Different applications for name plates require different modes for presentation. Because name plates have such a wide variety of uses, the ways they are attached or presented are equally as varied. For example, desk name plates are often attached to some sort of stand during production. These may be welded together when they are metal nameplates or manipulated during the molten stage if they are plastic nameplates. Rarely does attachment need to occur after production is finished when dealing with desk name plates. However, door name plates are another matter.
Door name plates are not always attached by adhesive backing, although it is done more commonly for a couple reasons. For starters, each door is different and the type and size of nails varies depending on the thickness and material. Also, door name plates are often utilized in office settings where turnover is a reality and sometimes happens fairly often. In such cases, nails are impractical since they are more difficult to remove and re-set. Adhesives are therefore the clear answer when attaching door name plates to a surface, although what kind of adhesive depends on the name plate.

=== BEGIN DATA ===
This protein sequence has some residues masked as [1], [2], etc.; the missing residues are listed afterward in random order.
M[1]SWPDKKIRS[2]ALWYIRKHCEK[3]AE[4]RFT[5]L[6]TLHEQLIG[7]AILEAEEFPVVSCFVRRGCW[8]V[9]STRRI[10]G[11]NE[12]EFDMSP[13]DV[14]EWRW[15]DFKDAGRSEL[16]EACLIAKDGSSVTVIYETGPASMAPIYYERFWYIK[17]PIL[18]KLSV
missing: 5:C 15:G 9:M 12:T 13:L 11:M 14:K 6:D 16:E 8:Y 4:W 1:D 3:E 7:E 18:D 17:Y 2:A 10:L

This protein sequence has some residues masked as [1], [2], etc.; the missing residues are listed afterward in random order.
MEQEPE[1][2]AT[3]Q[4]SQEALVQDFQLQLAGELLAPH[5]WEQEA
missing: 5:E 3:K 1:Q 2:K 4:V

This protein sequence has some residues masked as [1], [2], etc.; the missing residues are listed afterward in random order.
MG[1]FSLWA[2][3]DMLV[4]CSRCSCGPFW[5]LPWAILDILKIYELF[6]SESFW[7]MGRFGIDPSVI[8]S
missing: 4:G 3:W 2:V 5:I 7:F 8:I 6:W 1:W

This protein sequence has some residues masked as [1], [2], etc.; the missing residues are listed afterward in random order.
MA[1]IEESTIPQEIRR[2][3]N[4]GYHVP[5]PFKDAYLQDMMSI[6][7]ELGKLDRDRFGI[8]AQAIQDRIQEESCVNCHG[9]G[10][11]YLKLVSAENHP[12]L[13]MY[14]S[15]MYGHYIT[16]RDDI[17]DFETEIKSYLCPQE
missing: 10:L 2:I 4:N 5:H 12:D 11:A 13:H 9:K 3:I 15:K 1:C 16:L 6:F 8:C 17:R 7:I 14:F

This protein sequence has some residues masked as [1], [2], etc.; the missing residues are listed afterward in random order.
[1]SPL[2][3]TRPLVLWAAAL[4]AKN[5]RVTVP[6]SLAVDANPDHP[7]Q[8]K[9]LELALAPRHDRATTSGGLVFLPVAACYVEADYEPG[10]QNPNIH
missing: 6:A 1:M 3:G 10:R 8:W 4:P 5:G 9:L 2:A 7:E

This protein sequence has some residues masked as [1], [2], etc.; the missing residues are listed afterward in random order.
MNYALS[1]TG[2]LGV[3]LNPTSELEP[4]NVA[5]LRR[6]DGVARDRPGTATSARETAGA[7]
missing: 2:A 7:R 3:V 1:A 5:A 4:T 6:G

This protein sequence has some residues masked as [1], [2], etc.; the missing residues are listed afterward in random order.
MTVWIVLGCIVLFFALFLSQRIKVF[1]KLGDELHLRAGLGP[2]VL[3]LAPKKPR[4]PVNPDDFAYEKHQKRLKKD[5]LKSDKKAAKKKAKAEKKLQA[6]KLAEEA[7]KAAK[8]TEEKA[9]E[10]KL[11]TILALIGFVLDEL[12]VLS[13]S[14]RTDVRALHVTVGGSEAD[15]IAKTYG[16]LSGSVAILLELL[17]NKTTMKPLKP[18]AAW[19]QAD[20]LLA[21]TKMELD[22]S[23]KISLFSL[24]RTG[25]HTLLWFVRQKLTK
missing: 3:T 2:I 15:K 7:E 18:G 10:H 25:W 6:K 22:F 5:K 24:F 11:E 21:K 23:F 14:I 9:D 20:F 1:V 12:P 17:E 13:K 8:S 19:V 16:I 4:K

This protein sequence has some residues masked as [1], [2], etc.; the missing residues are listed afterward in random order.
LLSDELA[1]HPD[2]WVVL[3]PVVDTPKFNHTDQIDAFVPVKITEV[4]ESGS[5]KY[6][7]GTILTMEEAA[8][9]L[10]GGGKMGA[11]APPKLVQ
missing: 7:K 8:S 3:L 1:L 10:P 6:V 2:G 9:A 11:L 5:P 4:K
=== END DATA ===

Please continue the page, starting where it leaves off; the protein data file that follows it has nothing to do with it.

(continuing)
Medical buildings, schools, colleges and religious institutions are also places that use door name plates on a consistent basis. The materials used to create these name plates depend on the budget of the institution as well as the type of subtle messages they are trying to send. Aluminum nameplates are cheap and light while still embodying the nicer connotations associated with metallic name plates. These can be attached to doors by way of magnets because of their thickness and magnetic material body. Plastic nameplates, on the other hand, would require a real adhesive, be it a pressure sensitive adhesive that may be removed and re-applied or a permanent adhesive such as classic glue. Other common adhesives include Velcro and sliders, and occasionally screws or nails will be used when the name plate, such as a gold name plate for a president’s office, is considered permanent.